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Discussion Starter #1
Hi

I have decided to buy the new Prius which is claimed to "Park by iteself". Last night, I had test-driven one G model and was really fascinated. When you press Start or the Power button you do not feel anything. You got to learn how to use a hybrid vehicle. It was great. Also, if you drive the car in betten the White lines, you will get continuous beep until you adjeust into the lane driving.

It is good to have a vehicle like that while the gasoline prices are skyrockrting. As a simple calculation, I found that if you drive about 30,000 kms or more you will get your money back saving in fuel cost alone.

Still, I have a few questions on some of the features. Even my agent does not know the answers.

For me, the wait will be over in a couple of months. I am waiting to whix-up with the new PRIUS. The corner sensors are so sensitive that you won't make a mistake.....

Any comment.....
I am crossing my fingers whether it is a :D or a :(

jeeva
 

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Omg, it has a lane departure warning system?!?! Yeesh. Stop keeping the features to yourselves!! Share it with us!
 

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As for the self-parking? The Japanese Prius has had that as an option since the 2004 model came out in late '03. And as for savings because of fuel cost, it depends on what you compare it to. If you compare a base Prius to a loaded Camry, you'll make it up fast. If you compare a loaded Prius to a base Echo, it'll take a long time, if ever, to make it up. If you compare it to an Insight, you'll end up behind. If you compare it to any Lexus, well, you're ahead right out of the gate.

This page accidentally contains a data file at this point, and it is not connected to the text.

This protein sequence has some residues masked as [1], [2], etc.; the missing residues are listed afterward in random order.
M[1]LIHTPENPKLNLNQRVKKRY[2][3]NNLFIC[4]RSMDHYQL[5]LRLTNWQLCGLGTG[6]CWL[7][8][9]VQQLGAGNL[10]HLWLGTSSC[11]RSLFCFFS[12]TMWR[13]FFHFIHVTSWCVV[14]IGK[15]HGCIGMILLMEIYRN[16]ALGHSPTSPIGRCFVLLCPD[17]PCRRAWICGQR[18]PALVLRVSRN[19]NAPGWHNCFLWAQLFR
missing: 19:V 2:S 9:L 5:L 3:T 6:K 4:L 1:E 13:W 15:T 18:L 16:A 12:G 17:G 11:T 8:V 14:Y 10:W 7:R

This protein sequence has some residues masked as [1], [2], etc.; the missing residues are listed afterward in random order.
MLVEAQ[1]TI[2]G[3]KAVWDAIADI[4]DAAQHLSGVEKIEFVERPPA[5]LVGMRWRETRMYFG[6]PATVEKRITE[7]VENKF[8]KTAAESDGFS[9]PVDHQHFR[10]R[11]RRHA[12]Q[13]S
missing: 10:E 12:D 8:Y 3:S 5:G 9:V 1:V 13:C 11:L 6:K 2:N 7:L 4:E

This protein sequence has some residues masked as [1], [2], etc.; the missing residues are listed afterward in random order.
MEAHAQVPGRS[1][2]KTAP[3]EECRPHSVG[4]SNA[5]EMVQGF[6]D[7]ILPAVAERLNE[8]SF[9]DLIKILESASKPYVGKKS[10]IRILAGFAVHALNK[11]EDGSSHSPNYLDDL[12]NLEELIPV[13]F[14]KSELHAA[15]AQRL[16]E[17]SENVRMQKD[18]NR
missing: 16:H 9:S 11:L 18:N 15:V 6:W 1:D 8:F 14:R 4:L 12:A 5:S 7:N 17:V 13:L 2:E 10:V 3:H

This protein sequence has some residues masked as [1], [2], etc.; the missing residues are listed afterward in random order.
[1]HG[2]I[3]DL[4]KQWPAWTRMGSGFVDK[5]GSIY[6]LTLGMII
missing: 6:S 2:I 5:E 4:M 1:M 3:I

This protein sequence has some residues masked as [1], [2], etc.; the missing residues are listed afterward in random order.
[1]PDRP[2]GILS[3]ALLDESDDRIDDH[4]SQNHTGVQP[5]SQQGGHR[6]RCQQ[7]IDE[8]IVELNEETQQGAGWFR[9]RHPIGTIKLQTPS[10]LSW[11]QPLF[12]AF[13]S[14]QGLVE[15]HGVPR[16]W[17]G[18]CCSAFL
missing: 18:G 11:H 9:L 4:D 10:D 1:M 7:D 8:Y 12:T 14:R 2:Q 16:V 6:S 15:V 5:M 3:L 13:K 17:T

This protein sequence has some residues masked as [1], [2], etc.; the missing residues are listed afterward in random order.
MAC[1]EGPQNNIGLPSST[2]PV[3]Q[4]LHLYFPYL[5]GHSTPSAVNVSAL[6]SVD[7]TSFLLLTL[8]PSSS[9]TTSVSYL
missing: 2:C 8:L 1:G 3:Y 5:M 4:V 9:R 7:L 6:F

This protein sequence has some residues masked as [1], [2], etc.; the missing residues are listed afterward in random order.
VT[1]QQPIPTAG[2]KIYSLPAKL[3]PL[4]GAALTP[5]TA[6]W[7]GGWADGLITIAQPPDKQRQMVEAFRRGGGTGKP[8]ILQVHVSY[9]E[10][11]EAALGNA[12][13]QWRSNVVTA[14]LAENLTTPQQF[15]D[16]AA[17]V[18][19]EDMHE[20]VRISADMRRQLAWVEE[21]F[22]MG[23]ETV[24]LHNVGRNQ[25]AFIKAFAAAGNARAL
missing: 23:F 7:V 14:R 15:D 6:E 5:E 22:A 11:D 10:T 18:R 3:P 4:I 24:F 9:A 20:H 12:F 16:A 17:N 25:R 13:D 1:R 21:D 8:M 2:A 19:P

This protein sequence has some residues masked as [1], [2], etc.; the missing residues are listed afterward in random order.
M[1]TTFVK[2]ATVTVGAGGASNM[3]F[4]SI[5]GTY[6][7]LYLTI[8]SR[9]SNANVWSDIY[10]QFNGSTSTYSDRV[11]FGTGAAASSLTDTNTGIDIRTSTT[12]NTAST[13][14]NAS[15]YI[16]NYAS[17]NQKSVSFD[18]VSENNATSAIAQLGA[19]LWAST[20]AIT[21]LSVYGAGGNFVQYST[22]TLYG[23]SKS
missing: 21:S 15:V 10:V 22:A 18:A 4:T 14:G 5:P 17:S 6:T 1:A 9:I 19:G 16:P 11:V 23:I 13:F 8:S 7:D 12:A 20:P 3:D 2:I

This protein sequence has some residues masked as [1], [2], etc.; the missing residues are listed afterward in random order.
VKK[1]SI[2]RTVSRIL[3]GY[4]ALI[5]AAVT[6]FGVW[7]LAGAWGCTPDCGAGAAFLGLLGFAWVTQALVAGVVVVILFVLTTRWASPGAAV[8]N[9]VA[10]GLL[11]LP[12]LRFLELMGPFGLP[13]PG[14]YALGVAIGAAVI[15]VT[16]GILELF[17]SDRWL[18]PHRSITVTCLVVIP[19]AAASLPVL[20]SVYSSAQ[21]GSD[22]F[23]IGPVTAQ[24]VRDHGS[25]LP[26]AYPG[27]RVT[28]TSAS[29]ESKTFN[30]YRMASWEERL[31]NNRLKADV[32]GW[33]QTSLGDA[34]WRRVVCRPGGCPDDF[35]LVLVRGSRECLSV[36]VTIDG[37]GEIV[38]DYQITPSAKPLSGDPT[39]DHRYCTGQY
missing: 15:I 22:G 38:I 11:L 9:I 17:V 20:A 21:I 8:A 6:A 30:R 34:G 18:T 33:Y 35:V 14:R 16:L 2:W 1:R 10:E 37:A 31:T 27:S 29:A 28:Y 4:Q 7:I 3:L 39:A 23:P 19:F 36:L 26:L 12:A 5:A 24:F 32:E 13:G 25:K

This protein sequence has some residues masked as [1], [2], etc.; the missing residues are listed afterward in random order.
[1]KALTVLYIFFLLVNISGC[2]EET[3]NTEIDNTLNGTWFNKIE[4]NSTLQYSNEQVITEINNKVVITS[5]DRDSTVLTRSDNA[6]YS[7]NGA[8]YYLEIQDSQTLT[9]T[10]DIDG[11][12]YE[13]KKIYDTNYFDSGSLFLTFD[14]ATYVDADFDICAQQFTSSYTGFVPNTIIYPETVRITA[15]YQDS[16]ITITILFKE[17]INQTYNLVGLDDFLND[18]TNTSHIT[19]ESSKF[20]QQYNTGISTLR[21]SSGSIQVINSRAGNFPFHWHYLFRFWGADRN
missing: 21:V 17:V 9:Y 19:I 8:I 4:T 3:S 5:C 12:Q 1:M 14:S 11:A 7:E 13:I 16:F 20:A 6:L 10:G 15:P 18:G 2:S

Gas savings comparisons only mean something if you compare it to a similar sized and quality car. In my case, the three vehicles that were being seriously considered were the Prius, a Hyundai Elantra GT, and a Volkwagen Jetta TDI Wagon. By my calculations at time of purchase, the Prius will 'come ahead' of the Elantra at about the 160,000 mile mark. (Assuming gas prices that increase 6% a year from time of purchase. Gas prices as of my last fill are 45%/year above what it was when I purchased.) And the Prius will essentially never win vs. the TDI. (While their prices are similar, the TDI would have been cheaper, and gets good enough gas mileage that even with the 'diesel premium', my spreadsheet said I wouldn't break even until the 400,000 mile mark.)

The Prius won on environmental factors. (Although we're now considering a used TDI wagon to replace both the Hyundai and the now-rarely-used Ford Explorer.)
 

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Hello Ehurtley. you mentioned below that you are not going to break-even till you reach 400.000 miles mark ? What about the other auxiliary components that are a must in regular ICE only vehicles ? IE: to mention a few: Starter Motor, Power steering Pump, Alternator, Drive Belts, the mechanical clutch disc, or Auto Trans converter, inner pumps governor gears etc. Plus the tune-ups upkeep all these which are musts on the ICE